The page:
Blog

  • What Signal Does Your Sign Send?

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    All camps have signs. You passed a few on your way to where you’re sitting now, reading this blog post. What did they say? Some probably listed archery range rules, others pointed visitors to the office and one showed the mileage to Rome. No doubt there is a sign currently located at the top of [...]

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  • Are You Gonna Eat That?

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    Said one way, the question, “Are you gonna eat that?” is an informal query among friends that is the chummy equivalent of “Can I finish that?” You might here it at a diner among best friends. Although you’d never lean over and pose the question to the queen at a state dinner, the question is [...]

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  • Time Redesign: Overcoming Obstacles to Efficiency

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    What happens when we intend to make a choice—such as mowing the lawn before watching the game on TV…or cleaning out the closet before shopping for new clothes—and we fail? What does that say about us? We may feel guilty, but that feeling doesn’t tell us what went wrong. In Part 2 of this series, [...]

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  • Time Outs as Treats

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    Solitary time is missing from our daily schedules. Those restorative, reflective moments when we can appreciate, take stock, problem-solve, meditate, or pray have been eclipsed by smart phones, shared calendars (that others shoehorn appointments into for us) and a general feeling that time must be filled to be functional. But let’s not be trite. “Time [...]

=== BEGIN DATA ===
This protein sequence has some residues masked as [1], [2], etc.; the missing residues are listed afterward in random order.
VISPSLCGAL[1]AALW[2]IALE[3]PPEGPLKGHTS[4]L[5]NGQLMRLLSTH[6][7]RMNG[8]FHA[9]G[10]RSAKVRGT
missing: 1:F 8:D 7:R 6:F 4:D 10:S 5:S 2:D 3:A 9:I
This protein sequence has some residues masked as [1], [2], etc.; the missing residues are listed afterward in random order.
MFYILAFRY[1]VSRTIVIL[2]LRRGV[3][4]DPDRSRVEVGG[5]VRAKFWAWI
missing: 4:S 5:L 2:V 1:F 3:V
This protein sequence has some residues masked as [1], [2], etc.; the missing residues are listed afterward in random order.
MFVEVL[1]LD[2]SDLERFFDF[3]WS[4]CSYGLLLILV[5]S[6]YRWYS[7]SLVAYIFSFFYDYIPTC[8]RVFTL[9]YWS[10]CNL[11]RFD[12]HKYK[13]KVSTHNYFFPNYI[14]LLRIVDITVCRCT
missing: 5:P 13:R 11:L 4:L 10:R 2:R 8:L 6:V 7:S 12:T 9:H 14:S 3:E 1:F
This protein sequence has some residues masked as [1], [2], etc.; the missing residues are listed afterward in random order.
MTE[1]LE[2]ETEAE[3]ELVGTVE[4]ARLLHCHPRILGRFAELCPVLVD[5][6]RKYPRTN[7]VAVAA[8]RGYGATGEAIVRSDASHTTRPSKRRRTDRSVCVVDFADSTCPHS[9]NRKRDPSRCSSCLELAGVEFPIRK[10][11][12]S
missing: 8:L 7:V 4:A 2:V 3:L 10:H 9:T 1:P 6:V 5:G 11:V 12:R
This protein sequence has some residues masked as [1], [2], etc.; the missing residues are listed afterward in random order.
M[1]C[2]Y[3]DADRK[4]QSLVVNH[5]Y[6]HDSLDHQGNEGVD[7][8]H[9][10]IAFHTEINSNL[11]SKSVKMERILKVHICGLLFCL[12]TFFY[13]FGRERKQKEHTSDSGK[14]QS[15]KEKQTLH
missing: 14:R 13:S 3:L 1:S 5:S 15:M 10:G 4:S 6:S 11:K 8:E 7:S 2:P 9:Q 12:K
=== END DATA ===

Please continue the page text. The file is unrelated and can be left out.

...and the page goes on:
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  • Lead Me Not Into Temptation

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    I offered to watch my 8-year-old’s belongings tonight at Gate B8. From across the hall, he had seen the Chicago Museum of Natural History store in O’Hare. We could both see the realistic looking stuffed animals, including arctic foxes, ring-tailed lemurs and three-toed sloths. (Beanie Babies are so ‘90’s and Webkins are so 2010, don’t [...]

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  • Helping Young People Cope with Loss

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    Following the tragic school shooting at Sandy Hook Elementary School in Newtown, Connecticut, I’d like to share this helpful article, written a few years ago with Jeanne Stern and Connie Morse, my colleagues at Phillips Exeter Academy. Grief is natural and individual. We live in a close community. Naturally, when a member of our community dies, [...]

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  • Why Advances in Staff Training Matter to Moms and Dads

    Why Staff Training Matters

    Back in the day, all a college kid needed to land a camp job was to be a college kid. Camps were started in the latter part of the 1800′s by progressive educators-college professors and prep school headmasters-with degrees from Dartmouth, Harvard, Yale, Columbia and so forth. Naturally, the young men (and, eventually, women) those [...]

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  • On Not Documenting Every Moment

    Dacha and Sava in Trunk

    I had a surreal moment last summer. I’d been attending camps for 39 years, working at the same camp for 30 years, and writing about camps for nearly 20 years when I finally got the chance to drop off my own son at camp. Gulp. The summer of 2011 was Dacha’s first two-week stay at [...]

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  • Tiger Fun: Saving the World by Taking Camp Seriously

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    Beneath Amy Chua’s personal struggle in Battle Hymn of the Tiger Mother lies a deeper ambivalence about learning: What on earth should we do with our children outside of school, during unstructured free time? Chua is at times conflicted but wryly proud of her intense, authoritarian solution, a luxury reserved for high-achieving, high-functioning parents. At [...]

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  • Camp Industry Professionalism – 2008

    Historical Roots In the late 1800s, when the camping movement began to accelerate in Canada and the US, dozens of new camps were founded by progressive educators. Some of these professionals had doctorates in education; others were seasoned teachers or headmasters at private schools. All of them were looking for alternative pedagogies—methods of educating children [...]

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